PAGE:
United States District Court, D. Kansas
MEMORANDUM AND ORDER
THOMAS MARTEN, JUDGE.
Croyer alleges that the defendants violated the federal Fair
Debt Collection Practices Act (FDCPA) and the Kansas Consumer
Protection Act (KCPA) when they brought an action against her
in state court to collect on an outstanding credit card debt.
The defendants, including Pittenger Law Group (PLG) and
individuals associated with the firm, have moved to dismiss
April 1, 2016, PLG sent Croyder a letter concerning an unpaid
credit card debt which had been referred for collection. The
letter identified the amount owed, the names of the debtor
(Croyder) and the creditor (CommunityAmerica Credit Union),
and explained Croyder's FDCPA validation rights. The
letter also stated:
The above debt has been referred to our law office for
collection. We hereby demand payment of this debt in an
amount due of $12, 247.93 as of March 31, 2016. Because
interest may continue to accrue on your account after today,
please contact this office for the exact payoff amount, or
you may send your check for the above amount, and we will
notify you of any additional amount due. Please direct all
phone calls, payments and inquiries to us, not to the
creditor. You may call your account representative, Ricky J.
ext 190, locally at (913) 323-4595 or toll free at
1-866-700-4992. Please mail full payment or call us.
This communication is from a debt collector and is an attempt
to collect a debt. Any information obtained will be used for
that purpose. Unless, within thirty (30) days after receipt
of this notice, you dispute the validity of the debt, or any
portion thereof, we will assume the debt is valid. If you do
not notify us in writing within the thirty (30) day period
that the debt, or any portion thereof, is disputed, we will
obtain verification of the debt or a copy of the judgment
against you, if there is a judgment, and a copy of such
verification will be mailed to you by us. Upon your written
request within the thirty (30) day period, we will provide
you with the name and address of the original creditor if
different from the current creditor.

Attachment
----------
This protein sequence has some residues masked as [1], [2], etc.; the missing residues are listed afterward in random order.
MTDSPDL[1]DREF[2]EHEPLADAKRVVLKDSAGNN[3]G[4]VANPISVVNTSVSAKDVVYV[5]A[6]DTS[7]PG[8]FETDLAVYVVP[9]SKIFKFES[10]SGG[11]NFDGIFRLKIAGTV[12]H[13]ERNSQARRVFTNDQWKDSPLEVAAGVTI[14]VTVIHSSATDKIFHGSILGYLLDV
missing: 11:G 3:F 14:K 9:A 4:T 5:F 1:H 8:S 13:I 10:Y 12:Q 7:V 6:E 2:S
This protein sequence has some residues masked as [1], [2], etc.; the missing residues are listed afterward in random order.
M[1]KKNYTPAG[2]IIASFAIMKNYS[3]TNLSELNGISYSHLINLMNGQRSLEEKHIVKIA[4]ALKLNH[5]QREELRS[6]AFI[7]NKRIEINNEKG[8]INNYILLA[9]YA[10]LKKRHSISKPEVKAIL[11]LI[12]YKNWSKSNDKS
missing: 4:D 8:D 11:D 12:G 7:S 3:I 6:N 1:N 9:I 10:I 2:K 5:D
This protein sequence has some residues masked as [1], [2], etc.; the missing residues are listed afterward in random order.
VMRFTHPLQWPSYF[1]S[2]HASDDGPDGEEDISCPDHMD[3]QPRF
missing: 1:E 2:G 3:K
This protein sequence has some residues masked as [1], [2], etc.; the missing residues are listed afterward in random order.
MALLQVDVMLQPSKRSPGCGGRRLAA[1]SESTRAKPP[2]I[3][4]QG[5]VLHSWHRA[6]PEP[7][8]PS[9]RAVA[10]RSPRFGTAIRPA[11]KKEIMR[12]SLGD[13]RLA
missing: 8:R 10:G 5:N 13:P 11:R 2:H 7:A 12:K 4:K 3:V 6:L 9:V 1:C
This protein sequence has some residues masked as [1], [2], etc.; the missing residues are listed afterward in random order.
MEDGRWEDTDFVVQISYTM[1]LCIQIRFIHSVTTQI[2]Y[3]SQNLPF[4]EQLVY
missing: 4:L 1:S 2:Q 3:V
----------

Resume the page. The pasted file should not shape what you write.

April 25, 2016, PLG received a request for validation and
dispute letter from Croyder.
responded by a communication which Croyder received on April
30, 2016 which set forth the name and address of the original
creditor as well as a copy of the Credit Card Agreement and
sixteen (16) monthly account statements.
15, 2016, Croyder wrote again to PLG. The letter did not
dispute any specific portion of the amounts owed.
failed to make any payment on the debt, and PLG filed suit
against Croyder in the District Court of Johnson County,
Kansas on August 22, 2016.
FDCPA action filed in this court, Croyder argues that the
lawsuit violates 15 U.S.C. §§ 1692g(a), 1692e(10),
and 1692g(b)). She also alleges the suit violates the Kansas
Consumer Protection Act, K.S.A. 50-623.
Croyder's Complaint fails to allege any specific facts in
support of her claim for relief. She does not allege she
suffered any actual damages due to any of the acts of the
Defendants, and does not allege that the individual
defendants who were personally named in the caption of the
Complaint were involved in any alleged misconduct. Indeed,
the Complaint fails to mention the individual defendants
beyond the case caption and generic lists of party names in
the body of the Complaint.
defendants seek dismissal because the Complaint fails to set
forth sufficient factual detail to demonstrate a plausible
claim for relief. See Ashcroft v. Iqbal,, 129 S.Ct.
1937, 1950 (2009), Bell Atl. Corp. v. Twombly, 550
U.S. 544, 555 (2007)). The Twombly and
Iqbal standards are applicable in cases raising
claims under the FDCPA. See Schroeder v. Kahrs, No.
6:15-CV-1178-JTM, 2015 WL 5837689 (D. Kan. Oct. 7, 2015);
Webb v. Convergent Outsourcing, Inc., No.
2:11-CV-2606-JTM, 2012 WL 162394 (D. Kan. Jan. 19, 2012). The
Complaint lacks any factual allegations and relies on bare
conclusions that the defendants have somehow violated either
the FDCPA or the KCPA.
has submitted a one page response to the defendants'
Motion to Dismiss which merely states that she
“believes that her Complaint is not subject to
dismissal, ” observes that because she is not
represented by counsel, the court “must hold [her to] a
less stringent standard, ” and asks, if the Complaint
is deemed insufficient, Croyder asks that “she be
allowed to amend it.” (Dkt. 14, at 1). Croyder
otherwise provides no response to the defendants'
detailed arguments as to the conclusory nature of her
Complaint. She does not suggest what additional ...